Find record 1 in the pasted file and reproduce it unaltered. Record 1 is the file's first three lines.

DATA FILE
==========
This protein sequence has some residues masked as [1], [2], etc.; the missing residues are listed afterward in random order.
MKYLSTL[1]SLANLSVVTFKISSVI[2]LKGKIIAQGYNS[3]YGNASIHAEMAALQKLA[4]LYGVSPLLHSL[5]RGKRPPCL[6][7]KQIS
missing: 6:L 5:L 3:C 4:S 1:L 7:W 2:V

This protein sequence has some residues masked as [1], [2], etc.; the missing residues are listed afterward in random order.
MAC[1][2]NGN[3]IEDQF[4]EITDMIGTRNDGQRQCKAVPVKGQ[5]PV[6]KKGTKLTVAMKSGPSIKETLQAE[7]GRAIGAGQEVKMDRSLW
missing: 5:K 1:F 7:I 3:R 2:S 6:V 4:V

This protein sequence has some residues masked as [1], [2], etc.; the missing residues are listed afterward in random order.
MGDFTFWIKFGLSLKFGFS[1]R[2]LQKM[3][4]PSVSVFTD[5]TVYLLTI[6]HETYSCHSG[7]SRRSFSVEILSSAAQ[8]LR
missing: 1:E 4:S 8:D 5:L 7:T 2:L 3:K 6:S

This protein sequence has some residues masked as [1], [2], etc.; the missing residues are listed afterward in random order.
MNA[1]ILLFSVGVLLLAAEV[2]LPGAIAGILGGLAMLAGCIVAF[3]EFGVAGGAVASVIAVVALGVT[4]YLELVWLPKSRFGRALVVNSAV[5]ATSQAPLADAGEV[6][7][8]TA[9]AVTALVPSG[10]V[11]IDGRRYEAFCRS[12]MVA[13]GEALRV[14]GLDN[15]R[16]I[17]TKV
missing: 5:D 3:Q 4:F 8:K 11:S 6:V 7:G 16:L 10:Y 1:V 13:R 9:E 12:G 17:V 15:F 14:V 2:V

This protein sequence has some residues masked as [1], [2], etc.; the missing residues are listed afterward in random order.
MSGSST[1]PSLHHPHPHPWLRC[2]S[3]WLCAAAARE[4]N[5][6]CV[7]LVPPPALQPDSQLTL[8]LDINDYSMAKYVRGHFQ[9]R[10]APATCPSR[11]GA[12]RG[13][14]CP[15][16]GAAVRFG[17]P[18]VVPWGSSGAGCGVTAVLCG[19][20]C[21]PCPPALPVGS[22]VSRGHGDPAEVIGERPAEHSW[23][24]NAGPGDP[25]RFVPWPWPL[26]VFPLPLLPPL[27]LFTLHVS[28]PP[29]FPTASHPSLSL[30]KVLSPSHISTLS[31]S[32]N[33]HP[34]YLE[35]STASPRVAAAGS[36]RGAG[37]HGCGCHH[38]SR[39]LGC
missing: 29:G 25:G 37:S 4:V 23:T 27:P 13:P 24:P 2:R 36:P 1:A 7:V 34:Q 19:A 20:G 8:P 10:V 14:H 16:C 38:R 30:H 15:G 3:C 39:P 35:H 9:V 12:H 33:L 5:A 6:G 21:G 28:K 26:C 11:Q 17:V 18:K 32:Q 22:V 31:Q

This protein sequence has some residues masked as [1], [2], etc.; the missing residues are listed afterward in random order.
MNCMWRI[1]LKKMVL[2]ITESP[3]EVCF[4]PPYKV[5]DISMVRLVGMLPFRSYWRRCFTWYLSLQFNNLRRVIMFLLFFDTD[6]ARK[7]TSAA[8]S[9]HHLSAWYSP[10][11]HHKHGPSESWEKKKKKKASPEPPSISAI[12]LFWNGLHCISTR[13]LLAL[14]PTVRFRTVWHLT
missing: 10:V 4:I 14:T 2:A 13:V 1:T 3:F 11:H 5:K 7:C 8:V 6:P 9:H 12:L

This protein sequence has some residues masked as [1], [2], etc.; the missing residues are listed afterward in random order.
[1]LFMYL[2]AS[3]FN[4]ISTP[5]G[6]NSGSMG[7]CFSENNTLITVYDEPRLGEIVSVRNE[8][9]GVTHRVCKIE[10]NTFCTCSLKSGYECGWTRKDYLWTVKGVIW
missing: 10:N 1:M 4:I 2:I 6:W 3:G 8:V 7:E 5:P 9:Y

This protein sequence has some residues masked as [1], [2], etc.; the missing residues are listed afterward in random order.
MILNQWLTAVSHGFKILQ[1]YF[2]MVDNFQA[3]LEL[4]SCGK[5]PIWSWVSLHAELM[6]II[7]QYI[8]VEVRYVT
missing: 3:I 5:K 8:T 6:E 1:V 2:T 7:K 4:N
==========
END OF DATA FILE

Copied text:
This protein sequence has some residues masked as [1], [2], etc.; the missing residues are listed afterward in random order.
MKYLSTL[1]SLANLSVVTFKISSVI[2]LKGKIIAQGYNS[3]YGNASIHAEMAALQKLA[4]LYGVSPLLHSL[5]RGKRPPCL[6][7]KQIS
missing: 6:L 5:L 3:C 4:S 1:L 7:W 2:V